Could carrots beat prostate cancer Vegetable and other foods rich in Vitamin A help make disease more treatable
Acid in Vitamin A can stop cancer spreading to surrounding tissueScientists dub the development as 'exciting'

Daily Mail Reporter


22:25 GMT, 16 April 2013



22:25 GMT, 16 April 2013


Carrots could be used in the fight against prostate cancer

Carrots are the new weapon in the war against prostate cancer, scientists have claimed.

A study led by Professor Norman Maitland at the University of York says a diet rich in Vitamin A could be the key to beating the disease because it makes it more treatable.

The researchers have discovered that retenoic acid, a chemical made from Vitamin A, can reduce the ability of the cancer to invade surrounding tissue.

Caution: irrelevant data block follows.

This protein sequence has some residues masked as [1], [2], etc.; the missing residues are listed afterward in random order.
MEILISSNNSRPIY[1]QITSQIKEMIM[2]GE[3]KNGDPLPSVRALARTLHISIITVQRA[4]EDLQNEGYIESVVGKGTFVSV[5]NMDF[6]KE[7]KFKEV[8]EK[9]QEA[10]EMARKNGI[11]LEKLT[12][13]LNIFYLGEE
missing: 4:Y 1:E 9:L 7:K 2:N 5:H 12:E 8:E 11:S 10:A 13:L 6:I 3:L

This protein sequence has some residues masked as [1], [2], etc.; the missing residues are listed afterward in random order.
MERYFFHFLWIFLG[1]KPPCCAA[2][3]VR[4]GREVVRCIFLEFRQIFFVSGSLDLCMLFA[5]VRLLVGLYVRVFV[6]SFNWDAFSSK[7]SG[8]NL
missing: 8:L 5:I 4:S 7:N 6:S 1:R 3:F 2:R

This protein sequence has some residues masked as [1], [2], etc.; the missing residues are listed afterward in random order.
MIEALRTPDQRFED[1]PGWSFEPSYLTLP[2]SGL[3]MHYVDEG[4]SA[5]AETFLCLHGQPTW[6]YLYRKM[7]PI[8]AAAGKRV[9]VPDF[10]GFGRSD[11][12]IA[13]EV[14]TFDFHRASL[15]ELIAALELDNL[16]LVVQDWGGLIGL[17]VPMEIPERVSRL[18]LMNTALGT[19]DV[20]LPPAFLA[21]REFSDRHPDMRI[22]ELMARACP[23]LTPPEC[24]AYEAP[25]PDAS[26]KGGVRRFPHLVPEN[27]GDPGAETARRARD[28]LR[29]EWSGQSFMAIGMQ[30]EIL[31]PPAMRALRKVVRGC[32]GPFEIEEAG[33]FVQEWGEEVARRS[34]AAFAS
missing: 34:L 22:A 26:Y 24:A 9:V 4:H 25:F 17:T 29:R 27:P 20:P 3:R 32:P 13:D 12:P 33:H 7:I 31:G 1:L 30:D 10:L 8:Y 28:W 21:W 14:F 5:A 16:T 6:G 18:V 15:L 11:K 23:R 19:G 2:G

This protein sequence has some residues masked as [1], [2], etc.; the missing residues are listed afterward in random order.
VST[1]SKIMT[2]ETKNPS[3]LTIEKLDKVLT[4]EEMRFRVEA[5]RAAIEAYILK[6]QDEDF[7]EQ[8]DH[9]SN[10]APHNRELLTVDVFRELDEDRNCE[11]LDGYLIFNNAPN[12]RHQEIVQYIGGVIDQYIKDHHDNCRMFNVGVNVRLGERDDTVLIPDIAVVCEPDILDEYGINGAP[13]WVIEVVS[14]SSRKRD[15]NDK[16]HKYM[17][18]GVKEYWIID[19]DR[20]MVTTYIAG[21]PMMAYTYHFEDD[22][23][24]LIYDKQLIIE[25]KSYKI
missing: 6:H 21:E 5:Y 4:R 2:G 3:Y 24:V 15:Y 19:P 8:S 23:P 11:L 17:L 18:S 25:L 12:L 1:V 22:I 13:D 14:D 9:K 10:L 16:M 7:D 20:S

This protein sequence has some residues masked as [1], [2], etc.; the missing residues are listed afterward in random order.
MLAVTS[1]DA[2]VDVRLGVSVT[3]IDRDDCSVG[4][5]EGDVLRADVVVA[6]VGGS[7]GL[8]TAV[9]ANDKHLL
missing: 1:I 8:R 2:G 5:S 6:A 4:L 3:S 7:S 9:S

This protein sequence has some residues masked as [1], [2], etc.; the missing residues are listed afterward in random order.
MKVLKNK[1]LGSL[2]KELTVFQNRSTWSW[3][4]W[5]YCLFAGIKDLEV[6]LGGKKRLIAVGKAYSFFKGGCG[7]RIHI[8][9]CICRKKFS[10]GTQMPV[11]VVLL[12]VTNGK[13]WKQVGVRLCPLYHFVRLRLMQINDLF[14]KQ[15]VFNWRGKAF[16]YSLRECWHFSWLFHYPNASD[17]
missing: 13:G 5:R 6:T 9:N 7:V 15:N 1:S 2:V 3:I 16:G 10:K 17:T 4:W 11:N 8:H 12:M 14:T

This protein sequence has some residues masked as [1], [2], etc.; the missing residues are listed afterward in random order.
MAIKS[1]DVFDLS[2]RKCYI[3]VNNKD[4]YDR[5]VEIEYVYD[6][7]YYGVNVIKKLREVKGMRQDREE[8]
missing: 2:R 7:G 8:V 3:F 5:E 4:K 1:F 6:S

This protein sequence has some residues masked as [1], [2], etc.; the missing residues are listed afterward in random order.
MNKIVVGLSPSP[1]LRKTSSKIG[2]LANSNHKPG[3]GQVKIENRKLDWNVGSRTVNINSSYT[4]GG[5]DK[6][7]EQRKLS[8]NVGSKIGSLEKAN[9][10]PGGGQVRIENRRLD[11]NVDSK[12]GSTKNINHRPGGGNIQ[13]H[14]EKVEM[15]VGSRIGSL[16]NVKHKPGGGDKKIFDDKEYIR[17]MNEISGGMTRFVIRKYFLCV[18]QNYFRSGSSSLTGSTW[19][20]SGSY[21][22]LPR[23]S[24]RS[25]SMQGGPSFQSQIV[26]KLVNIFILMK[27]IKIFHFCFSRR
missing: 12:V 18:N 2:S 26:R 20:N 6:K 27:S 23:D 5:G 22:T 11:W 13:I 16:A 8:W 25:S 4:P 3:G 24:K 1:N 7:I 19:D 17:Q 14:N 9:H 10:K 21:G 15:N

Vitamin A can be found in foods such as carrots, sweet potatoes and leafy green vegetables such as kale.

Prof Maitland said: 'If the cancer is confined to the prostate it’s much more treatable with conventional medicine. This is about prevention rather than cure but it can stop the spread of cancer.

'We have found that specific twin genes are turned off in malignant prostate cancer stem cells. When we turn them back on using retenoic acid, the cancer becomes less aggressive.

'It has been known for many years that low vitamin A in samples of men’s blood is associated with prostate cancer, but nobody knew the mechanisms involved.

'This is an exciting new development which links an element from our diet to prostate cancer stem cells.'

Each year 41,000 men in the UK are diagnosed with prostate cancer and more than 10,000 die of the disease.

Young woman preparing carrots

Carrots contain Vitamin A, which scientists believe could make the disease more treatable